This is no ordinary band of superheroes.
The newly formed Scam Squad, a cooperative of agencies and community partners formed by the Albuquerque Consumer Financial Protection Initiative (CFPI), has a mission to educate the public about the threat of scams and help those who have been targeted by scammers.
CFPI Director Karen Meyers, who joined the City to head consumer protection efforts after stints with President Barack Obama’s Consumer Financial Protection Bureau and the office of New Mexico Attorney General Gary King, said, “Scams can happen to anyone, but knowledge is the best way to avoid losing money or becoming a victim. The Scam Squad will work to improve information on how to avoid scams through cross-agency collaboration, targeted outreach and more effective response to consumers seeking help.”
The Scam Squad recently released tips and tricks to avoid becoming a victim of scams:
- BEWARE IMPOSTERS. Scammers often pretend to be someone you trust, like a government official, a family member, or a company you do business with.
- DON’T SEND MONEY OR GIVE OUT PERSONAL INFORMATION in response to an unexpected request – whether it comes as a text, a phone call or an email.
- DO AN ONLINE SEARCH. Google a product name or company with words like “review,” “complaint” or “scam”. You can even search for phone numbers to see if other people have reported them as scams.
- DON’T BELIEVE CALLER-ID. Technology makes it easy for scammers to fake caller ID information, so the name and number you see aren’t always real. If someone calls asking for money or personal information, hang up. If you think the caller might be telling the truth, call back to a number you know is genuine.
- DON’T PAY UPFRONT FOR A PROMISE. Someone might ask you to pay in advance or send a fee for things like credit and loan offers, prizes or a job. If you do, they will probably take the money and disappear. Hang up. Don’t engage. Con artists want you to make decisions in a hurry. They might even threaten you and play on your fear. Slow down, check out the story, do an online search, talk to someone who might know. Before you give up your money or personal information, talk to someone you trust.
- CONSIDER HOW YOU PAY FOR SOMETHING. Credit cards are safest. Wiring money through Western Union or MoneyGram is risky because it’s nearly impossible to get your money back. That’s also true for reloadable cards (like MoneyPak or Reloadit) and gift cards (like iTunes or Google Play). Venmo or Zelle is safe ONLY IF YOU KNOW THE PERSON. To be safe, do not use a Debit card with an unknown person or company.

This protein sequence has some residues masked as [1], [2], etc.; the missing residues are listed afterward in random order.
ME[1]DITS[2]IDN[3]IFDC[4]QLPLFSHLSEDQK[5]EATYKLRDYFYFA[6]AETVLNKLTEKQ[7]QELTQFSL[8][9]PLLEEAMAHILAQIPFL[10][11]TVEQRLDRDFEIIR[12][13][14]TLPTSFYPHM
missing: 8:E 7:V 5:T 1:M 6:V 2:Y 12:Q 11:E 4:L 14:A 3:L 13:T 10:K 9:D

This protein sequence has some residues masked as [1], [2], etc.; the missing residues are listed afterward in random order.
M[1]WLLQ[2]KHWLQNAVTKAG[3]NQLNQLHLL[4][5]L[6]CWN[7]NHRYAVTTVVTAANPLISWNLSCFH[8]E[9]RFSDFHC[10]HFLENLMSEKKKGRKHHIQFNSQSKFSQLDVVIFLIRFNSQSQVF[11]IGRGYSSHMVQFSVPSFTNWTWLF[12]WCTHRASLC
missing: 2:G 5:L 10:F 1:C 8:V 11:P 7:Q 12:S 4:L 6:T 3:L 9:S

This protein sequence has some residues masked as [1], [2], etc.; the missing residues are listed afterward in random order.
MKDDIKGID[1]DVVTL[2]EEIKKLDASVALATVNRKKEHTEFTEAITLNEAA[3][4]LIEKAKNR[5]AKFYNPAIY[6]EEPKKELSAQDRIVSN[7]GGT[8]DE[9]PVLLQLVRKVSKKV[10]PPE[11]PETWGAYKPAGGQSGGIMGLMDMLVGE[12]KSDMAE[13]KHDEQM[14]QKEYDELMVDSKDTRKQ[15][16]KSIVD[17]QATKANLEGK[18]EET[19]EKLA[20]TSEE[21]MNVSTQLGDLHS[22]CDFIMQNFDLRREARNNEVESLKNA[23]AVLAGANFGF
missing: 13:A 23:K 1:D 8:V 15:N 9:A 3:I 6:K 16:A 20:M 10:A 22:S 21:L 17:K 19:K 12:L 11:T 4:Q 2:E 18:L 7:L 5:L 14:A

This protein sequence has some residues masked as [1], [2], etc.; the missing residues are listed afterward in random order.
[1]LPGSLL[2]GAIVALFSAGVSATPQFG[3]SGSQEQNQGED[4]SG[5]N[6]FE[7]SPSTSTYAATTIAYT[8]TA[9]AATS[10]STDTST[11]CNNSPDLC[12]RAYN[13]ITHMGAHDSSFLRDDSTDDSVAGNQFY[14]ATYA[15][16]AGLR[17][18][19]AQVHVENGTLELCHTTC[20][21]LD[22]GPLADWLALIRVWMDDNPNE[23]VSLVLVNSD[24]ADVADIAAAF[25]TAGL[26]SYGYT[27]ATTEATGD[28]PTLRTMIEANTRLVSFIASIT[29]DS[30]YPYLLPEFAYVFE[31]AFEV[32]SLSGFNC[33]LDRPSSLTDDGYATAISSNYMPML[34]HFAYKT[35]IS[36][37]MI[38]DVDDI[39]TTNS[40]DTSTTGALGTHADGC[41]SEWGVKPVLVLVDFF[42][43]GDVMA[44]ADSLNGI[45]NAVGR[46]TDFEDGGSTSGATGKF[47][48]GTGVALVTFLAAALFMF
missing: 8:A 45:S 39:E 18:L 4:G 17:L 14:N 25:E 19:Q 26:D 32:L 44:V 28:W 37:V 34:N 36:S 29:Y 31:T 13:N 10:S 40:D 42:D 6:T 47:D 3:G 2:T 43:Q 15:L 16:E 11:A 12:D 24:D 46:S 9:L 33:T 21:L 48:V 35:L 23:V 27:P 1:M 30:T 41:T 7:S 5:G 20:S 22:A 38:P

- HANG UP ON ROBOCALLS. If you answer the phone and hear a recorded sales pitch, hang up. These calls are illegal, and often the products are bogus. Don’t press 1 to speak to a person or to be taken off the list.
- DON’T TRUST FREE TRIAL OFFERS. Some companies use free trials to sign you up for products and bill you every month until you cancel. Before you agree to a free trial, research the company and read the cancellation policy.
No matter the medium for the scam—phone, text or e-mail—these signs should send up ALL your red flags:
- Person claims to be from the government and asks for money.
- Person asks you to pay upfront to get a prize or gift.
- Person asks you to wire money, put money on a prepaid card or gift card and send it to them.
- Person asks for access to your money, through ATM, bank accounts.
- Person asks you for personal information, like your social security number or bank account number.
- Person pressures you to “ACT NOW’ or threatens jail or arrest.
Knowing the signs is one thing. But just how are you supposed to respond? What’s the right thing to do? Let’s look at a couple situations:
The Scam: Your phone rings. The Caller ID says IRS, but you’ve never had dealings with the IRS before.
How To Avoid:
- Ignore the phone call. The IRS will never call you unprompted (they’re mail people).
- If you do answer the call, feel free to HANG UP AT ANY TIME if any of the above red flags appear.
The Scam: You check your e-mail and see a new message that appears to be from the Social Security Administration. They’re informing you of an issue with your SSN and tell you to click a link or call a phone number to solve the issue.
How To Avoid:
- Click on nothing and delete the e-mail! Just like the IRS, the Social Security Administration will never send you an unprompted e-mail. The mention of an urgent issue is a big red flag.
SCAM SQUAD SAYS: Bottom line, if you don’t know the sender or caller, ignore it. If you believe you have been targeted by a scammer, contact the FTC to report the scam.